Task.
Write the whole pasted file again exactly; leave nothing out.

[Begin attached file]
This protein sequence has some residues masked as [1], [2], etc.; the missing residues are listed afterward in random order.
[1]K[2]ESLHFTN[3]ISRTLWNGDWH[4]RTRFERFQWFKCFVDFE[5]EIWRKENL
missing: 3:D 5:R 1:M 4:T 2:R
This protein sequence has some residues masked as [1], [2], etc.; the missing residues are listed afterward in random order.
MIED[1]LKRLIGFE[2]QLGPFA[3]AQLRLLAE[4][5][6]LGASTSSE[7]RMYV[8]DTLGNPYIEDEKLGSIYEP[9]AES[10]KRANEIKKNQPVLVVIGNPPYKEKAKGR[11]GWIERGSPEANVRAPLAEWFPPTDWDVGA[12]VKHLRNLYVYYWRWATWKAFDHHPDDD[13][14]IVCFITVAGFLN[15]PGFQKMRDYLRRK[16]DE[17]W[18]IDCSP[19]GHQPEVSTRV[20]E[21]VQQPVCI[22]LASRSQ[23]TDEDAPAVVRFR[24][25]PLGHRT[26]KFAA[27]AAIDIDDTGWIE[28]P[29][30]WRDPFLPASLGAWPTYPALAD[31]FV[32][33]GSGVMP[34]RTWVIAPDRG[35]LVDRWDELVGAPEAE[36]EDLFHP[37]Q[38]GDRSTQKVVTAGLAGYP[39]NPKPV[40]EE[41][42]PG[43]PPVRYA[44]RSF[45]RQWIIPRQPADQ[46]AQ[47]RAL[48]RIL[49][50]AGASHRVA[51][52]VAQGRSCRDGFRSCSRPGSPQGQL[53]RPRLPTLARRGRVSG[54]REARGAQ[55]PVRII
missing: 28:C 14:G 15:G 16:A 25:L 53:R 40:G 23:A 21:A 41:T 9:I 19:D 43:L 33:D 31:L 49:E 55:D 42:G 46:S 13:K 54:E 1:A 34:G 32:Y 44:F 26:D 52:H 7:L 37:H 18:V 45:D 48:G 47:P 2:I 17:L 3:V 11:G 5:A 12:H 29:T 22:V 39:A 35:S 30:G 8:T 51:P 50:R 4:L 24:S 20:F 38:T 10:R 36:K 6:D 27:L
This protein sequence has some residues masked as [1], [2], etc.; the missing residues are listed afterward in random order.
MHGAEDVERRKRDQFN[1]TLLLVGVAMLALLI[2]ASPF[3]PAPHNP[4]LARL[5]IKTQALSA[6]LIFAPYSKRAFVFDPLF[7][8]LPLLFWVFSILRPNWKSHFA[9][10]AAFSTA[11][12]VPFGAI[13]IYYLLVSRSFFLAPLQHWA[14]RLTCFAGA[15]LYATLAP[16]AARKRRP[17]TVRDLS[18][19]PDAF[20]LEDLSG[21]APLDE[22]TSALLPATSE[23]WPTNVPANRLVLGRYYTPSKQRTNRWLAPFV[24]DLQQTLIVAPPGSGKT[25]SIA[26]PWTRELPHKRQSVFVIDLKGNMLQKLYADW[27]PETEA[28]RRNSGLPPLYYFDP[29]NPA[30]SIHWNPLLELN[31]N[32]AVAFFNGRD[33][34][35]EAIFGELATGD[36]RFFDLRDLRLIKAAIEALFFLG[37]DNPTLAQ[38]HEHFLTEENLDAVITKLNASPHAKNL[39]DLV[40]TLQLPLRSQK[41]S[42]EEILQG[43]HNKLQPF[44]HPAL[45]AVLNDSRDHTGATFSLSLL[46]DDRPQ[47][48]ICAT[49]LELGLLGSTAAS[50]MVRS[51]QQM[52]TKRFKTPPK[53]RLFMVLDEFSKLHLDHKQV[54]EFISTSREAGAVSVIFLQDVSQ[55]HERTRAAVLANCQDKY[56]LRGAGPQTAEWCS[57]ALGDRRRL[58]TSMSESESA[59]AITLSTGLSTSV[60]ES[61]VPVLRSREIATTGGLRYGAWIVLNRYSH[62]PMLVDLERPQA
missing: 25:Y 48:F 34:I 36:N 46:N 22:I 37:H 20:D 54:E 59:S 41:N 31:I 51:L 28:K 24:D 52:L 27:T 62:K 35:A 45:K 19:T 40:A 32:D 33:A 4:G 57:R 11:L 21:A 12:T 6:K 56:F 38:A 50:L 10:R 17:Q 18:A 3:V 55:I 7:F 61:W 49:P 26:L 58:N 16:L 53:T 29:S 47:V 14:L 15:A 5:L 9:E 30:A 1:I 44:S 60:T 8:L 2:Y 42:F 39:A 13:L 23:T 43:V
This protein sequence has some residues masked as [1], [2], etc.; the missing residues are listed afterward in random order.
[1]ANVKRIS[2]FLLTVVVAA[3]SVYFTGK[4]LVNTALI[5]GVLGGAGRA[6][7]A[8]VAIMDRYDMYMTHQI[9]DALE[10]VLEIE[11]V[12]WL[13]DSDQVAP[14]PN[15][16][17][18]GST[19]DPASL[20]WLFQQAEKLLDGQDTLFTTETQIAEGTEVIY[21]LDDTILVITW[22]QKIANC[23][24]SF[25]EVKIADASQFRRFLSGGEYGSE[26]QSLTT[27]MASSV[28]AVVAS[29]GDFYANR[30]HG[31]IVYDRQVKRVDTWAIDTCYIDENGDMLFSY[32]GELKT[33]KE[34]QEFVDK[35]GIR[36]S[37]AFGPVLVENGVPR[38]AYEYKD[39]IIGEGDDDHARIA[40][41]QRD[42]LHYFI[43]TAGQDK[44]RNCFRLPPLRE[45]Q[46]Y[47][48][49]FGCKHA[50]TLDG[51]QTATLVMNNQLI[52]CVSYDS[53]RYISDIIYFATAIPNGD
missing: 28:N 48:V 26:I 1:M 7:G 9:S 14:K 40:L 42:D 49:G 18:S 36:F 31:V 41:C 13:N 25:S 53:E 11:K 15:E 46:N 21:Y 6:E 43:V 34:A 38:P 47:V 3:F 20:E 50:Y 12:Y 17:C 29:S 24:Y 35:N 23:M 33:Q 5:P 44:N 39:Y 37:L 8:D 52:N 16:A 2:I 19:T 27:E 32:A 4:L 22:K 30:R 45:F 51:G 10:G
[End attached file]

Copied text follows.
This protein sequence has some residues masked as [1], [2], etc.; the missing residues are listed afterward in random order.
[1]K[2]ESLHFTN[3]ISRTLWNGDWH[4]RTRFERFQWFKCFVDFE[5]EIWRKENL
missing: 3:D 5:R 1:M 4:T 2:R
This protein sequence has some residues masked as [1], [2], etc.; the missing residues are listed afterward in random order.
MIED[1]LKRLIGFE[2]QLGPFA[3]AQLRLLAE[4][5][6]LGASTSSE[7]RMYV[8]DTLGNPYIEDEKLGSIYEP[9]AES[10]KRANEIKKNQPVLVVIGNPPYKEKAKGR[11]GWIERGSPEANVRAPLAEWFPPTDWDVGA[12]VKHLRNLYVYYWRWATWKAFDHHPDDD[13][14]IVCFITVAGFLN[15]PGFQKMRDYLRRK[16]DE[17]W[18]IDCSP[19]GHQPEVSTRV[20]E[21]VQQPVCI[22]LASRSQ[23]TDEDAPAVVRFR[24][25]PLGHRT[26]KFAA[27]AAIDIDDTGWIE[28]P[29][30]WRDPFLPASLGAWPTYPALAD[31]FV[32][33]GSGVMP[34]RTWVIAPDRG[35]LVDRWDELVGAPEAE[36]EDLFHP[37]Q[38]GDRSTQKVVTAGLAGYP[39]NPKPV[40]EE[41][42]PG[43]PPVRYA[44]RSF[45]RQWIIPRQPADQ[46]AQ[47]RAL[48]RIL[49][50]AGASHRVA[51][52]VAQGRSCRDGFRSCSRPGSPQGQL[53]RPRLPTLARRGRVSG[54]REARGAQ[55]PVRII
missing: 28:C 14:G 15:G 16:A 25:L 53:R 40:G 23:A 21:A 41:T 9:I 19:D 43:L 33:D 31:L 49:E 55:D 42:G 46:S 13:K 54:E 1:A 34:G 32:Y 44:F 26:D 52:H 7:L 37:H 18:V 45:D 48:G 47:P 2:I 17:L 3:V 11:G 5:A 12:H 29:T 22:V 39:A 35:S 30:G 8:T 51:P 50:R 4:L 24:S 20:F 38:T 10:R 36:K 6:D 27:L
This protein sequence has some residues masked as [1], [2], etc.; the missing residues are listed afterward in random order.
MHGAEDVERRKRDQFN[1]TLLLVGVAMLALLI[2]ASPF[3]PAPHNP[4]LARL[5]IKTQALSA[6]LIFAPYSKRAFVFDPLF[7][8]LPLLFWVFSILRPNWKSHFA[9][10]AAFSTA[11][12]VPFGAI[13]IYYLLVSRSFFLAPLQHWA[14]RLTCFAGA[15]LYATLAP[16]AARKRRP[17]TVRDLS[18][19]PDAF[20]LEDLSG[21]APLDE[22]TSALLPATSE[23]WPTNVPANRLVLGRYYTPSKQRTNRWLAPFV[24]DLQQTLIVAPPGSGKT[25]SIA[26]PWTRELPHKRQSVFVIDLKGNMLQKLYADW[27]PETEA[28]RRNSGLPPLYYFDP[29]NPA[30]SIHWNPLLELN[31]N[32]AVAFFNGRD[33][34][35]EAIFGELATGD[36]RFFDLRDLRLIKAAIEALFFLG[37]DNPTLAQ[38]HEHFLTEENLDAVITKLNASPHAKNL[39]DLV[40]TLQLPLRSQK[41]S[42]EEILQG[43]HNKLQPF[44]HPAL[45]AVLNDSRDHTGATFSLSLL[46]DDRPQ[47][48]ICAT[49]LELGLLGSTAAS[50]MVRS[51]QQM[52]TKRFKTPPK[53]RLFMVLDEFSKLHLDHKQV[54]EFISTSREAGAVSVIFLQDVSQ[55]HERTRAAVLANCQDKY[56]LRGAGPQTAEWCS[57]ALGDRRRL[58]TSMSESESA[59]AITLSTGLSTSV[60]ES[61]VPVLRSREIATTGGLRYGAWIVLNRYSH[62]PMLVDLERPQA
missing: 25:Y 48:F 34:I 36:N 46:N 22:I 37:H 20:D 54:E 59:S 41:N 31:I 51:L 28:K 24:D 52:L 27:T 62:K 35:A 45:K 19:T 40:A 32:D 33:A 4:G 57:R 11:L 21:A 12:T 6:K 56:F 38:A 50:L 10:R 17:Q 18:A 3:V 55:I 7:F 61:W 49:P 26:L 58:N 16:L 53:T 29:S 47:V 14:L 15:A 5:L 9:E 30:A 1:I 44:S 60:T 8:L 2:Y 42:F 39:A 13:L 23:T 43:V
This protein sequence has some residues masked as [1], [2], etc.; the missing residues are listed afterward in random order.
[1]ANVKRIS[2]FLLTVVVAA[3]SVYFTGK[4]LVNTALI[5]GVLGGAGRA[6][7]A[8]VAIMDRYDMYMTHQI[9]DALE[10]VLEIE[11]V[12]WL[13]DSDQVAP[14]PN[15][16][17][18]GST[19]DPASL[20]WLFQQAEKLLDGQDTLFTTETQIAEGTEVIY[21]LDDTILVITW[22]QKIANC[23][24]SF[25]EVKIADASQFRRFLSGGEYGSE[26]QSLTT[27]MASSV[28]AVVAS[29]GDFYANR[30]HG[31]IVYDRQVKRVDTWAIDTCYIDENGDMLFSY[32]GELKT[33]KE[34]QEFVDK[35]GIR[36]S[37]AFGPVLVENGVPR[38]AYEYKD[39]IIGEGDDDHARIA[40][41]QRD[42]LHYFI[43]TAGQDK[44]RNCFRLPPLRE[45]Q[46]Y[47][48][49]FGCKHA[50]TLDG[51]QTATLVMNNQLI[52]CVSYDS[53]RYISDIIYFATAIPNGD
missing: 28:N 48:V 26:I 1:M 7:G 9:S 14:K 40:L 42:D 49:G 18:S 36:F 31:V 41:C 13:N 25:S 53:E 11:K 15:E 46:N 21:Y 6:E 43:V 34:A 38:P 47:V 3:F 20:E 50:Y 12:Y 17:C 29:S 24:Y 35:N 23:M 33:Q 5:P 44:N 39:Y 37:L 8:D 52:N 16:A 2:I 19:T 27:E 32:A 4:L 22:K 30:R 45:F 51:G 10:G